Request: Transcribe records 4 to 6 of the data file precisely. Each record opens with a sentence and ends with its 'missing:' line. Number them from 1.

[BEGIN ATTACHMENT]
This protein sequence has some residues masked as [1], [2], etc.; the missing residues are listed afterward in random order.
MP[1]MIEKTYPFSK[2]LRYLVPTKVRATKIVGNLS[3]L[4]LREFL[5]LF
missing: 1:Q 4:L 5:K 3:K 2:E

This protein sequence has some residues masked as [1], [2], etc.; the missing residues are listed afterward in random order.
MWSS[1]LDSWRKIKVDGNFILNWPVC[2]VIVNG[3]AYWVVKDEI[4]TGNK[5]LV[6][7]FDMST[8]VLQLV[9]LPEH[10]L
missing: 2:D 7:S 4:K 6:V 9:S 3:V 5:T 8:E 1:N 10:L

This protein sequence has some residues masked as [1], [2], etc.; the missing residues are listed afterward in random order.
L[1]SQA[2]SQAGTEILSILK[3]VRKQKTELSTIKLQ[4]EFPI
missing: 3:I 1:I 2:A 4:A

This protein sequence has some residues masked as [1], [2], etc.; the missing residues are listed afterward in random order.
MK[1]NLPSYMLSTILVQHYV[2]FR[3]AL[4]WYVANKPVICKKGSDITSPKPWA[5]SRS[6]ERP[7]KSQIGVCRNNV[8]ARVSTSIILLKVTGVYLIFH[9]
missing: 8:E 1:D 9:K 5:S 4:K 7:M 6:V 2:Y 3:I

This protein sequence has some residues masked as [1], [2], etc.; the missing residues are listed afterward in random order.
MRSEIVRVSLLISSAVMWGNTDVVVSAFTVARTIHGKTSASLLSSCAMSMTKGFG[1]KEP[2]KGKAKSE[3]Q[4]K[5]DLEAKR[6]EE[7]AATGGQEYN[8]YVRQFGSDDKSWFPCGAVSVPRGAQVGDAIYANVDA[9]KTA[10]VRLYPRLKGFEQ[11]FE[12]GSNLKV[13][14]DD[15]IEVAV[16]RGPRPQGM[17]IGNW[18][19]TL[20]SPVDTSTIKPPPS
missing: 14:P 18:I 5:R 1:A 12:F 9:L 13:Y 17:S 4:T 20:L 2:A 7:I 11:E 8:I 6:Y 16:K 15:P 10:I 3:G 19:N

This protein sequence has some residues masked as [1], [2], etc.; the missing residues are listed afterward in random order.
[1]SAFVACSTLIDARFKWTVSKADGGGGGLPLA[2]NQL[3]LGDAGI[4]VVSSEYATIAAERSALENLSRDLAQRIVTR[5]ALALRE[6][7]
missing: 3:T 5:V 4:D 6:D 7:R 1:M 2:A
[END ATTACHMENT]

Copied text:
This protein sequence has some residues masked as [1], [2], etc.; the missing residues are listed afterward in random order.
MK[1]NLPSYMLSTILVQHYV[2]FR[3]AL[4]WYVANKPVICKKGSDITSPKPWA[5]SRS[6]ERP[7]KSQIGVCRNNV[8]ARVSTSIILLKVTGVYLIFH[9]
missing: 8:E 1:D 9:K 5:S 4:K 7:M 6:V 2:Y 3:I

This protein sequence has some residues masked as [1], [2], etc.; the missing residues are listed afterward in random order.
MRSEIVRVSLLISSAVMWGNTDVVVSAFTVARTIHGKTSASLLSSCAMSMTKGFG[1]KEP[2]KGKAKSE[3]Q[4]K[5]DLEAKR[6]EE[7]AATGGQEYN[8]YVRQFGSDDKSWFPCGAVSVPRGAQVGDAIYANVDA[9]KTA[10]VRLYPRLKGFEQ[11]FE[12]GSNLKV[13][14]DD[15]IEVAV[16]RGPRPQGM[17]IGNW[18][19]TL[20]SPVDTSTIKPPPS
missing: 14:P 18:I 5:R 1:A 12:F 9:L 13:Y 17:S 4:T 20:L 2:A 7:I 11:E 8:I 6:Y 16:K 15:P 10:I 3:G 19:N

This protein sequence has some residues masked as [1], [2], etc.; the missing residues are listed afterward in random order.
[1]SAFVACSTLIDARFKWTVSKADGGGGGLPLA[2]NQL[3]LGDAGI[4]VVSSEYATIAAERSALENLSRDLAQRIVTR[5]ALALRE[6][7]
missing: 3:T 5:V 4:D 6:D 7:R 1:M 2:A